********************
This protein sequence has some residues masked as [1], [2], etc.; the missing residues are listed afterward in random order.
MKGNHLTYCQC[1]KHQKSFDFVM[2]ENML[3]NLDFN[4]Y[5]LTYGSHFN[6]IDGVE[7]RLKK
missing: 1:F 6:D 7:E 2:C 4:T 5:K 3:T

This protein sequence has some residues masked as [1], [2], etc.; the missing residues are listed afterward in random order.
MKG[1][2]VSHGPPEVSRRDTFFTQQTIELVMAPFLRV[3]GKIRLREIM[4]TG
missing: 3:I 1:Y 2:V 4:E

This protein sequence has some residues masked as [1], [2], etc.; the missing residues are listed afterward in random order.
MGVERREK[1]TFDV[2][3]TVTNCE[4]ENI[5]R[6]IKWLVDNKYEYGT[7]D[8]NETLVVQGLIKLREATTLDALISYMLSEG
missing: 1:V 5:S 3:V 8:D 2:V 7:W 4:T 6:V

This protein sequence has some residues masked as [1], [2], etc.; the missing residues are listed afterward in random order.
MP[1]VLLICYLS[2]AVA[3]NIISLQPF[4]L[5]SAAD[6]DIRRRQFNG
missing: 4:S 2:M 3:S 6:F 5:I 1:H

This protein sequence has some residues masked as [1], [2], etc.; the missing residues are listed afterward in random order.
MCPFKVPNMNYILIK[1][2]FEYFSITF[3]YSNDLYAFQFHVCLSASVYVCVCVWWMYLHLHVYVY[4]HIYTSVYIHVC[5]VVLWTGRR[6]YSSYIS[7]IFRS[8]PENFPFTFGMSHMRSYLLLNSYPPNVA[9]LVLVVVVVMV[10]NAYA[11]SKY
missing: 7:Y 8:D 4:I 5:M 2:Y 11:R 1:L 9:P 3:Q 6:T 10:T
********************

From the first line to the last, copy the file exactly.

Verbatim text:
This protein sequence has some residues masked as [1], [2], etc.; the missing residues are listed afterward in random order.
MKGNHLTYCQC[1]KHQKSFDFVM[2]ENML[3]NLDFN[4]Y[5]LTYGSHFN[6]IDGVE[7]RLKK
missing: 1:F 6:D 7:E 2:C 4:T 5:K 3:T

This protein sequence has some residues masked as [1], [2], etc.; the missing residues are listed afterward in random order.
MKG[1][2]VSHGPPEVSRRDTFFTQQTIELVMAPFLRV[3]GKIRLREIM[4]TG
missing: 3:I 1:Y 2:V 4:E

This protein sequence has some residues masked as [1], [2], etc.; the missing residues are listed afterward in random order.
MGVERREK[1]TFDV[2][3]TVTNCE[4]ENI[5]R[6]IKWLVDNKYEYGT[7]D[8]NETLVVQGLIKLREATTLDALISYMLSEG
missing: 1:V 5:S 3:V 8:D 2:V 7:W 4:T 6:V

This protein sequence has some residues masked as [1], [2], etc.; the missing residues are listed afterward in random order.
MP[1]VLLICYLS[2]AVA[3]NIISLQPF[4]L[5]SAAD[6]DIRRRQFNG
missing: 4:S 2:M 3:S 6:F 5:I 1:H

This protein sequence has some residues masked as [1], [2], etc.; the missing residues are listed afterward in random order.
MCPFKVPNMNYILIK[1][2]FEYFSITF[3]YSNDLYAFQFHVCLSASVYVCVCVWWMYLHLHVYVY[4]HIYTSVYIHVC[5]VVLWTGRR[6]YSSYIS[7]IFRS[8]PENFPFTFGMSHMRSYLLLNSYPPNVA[9]LVLVVVVVMV[10]NAYA[11]SKY
missing: 7:Y 8:D 4:I 5:M 2:Y 11:R 1:L 9:P 3:Q 6:T 10:T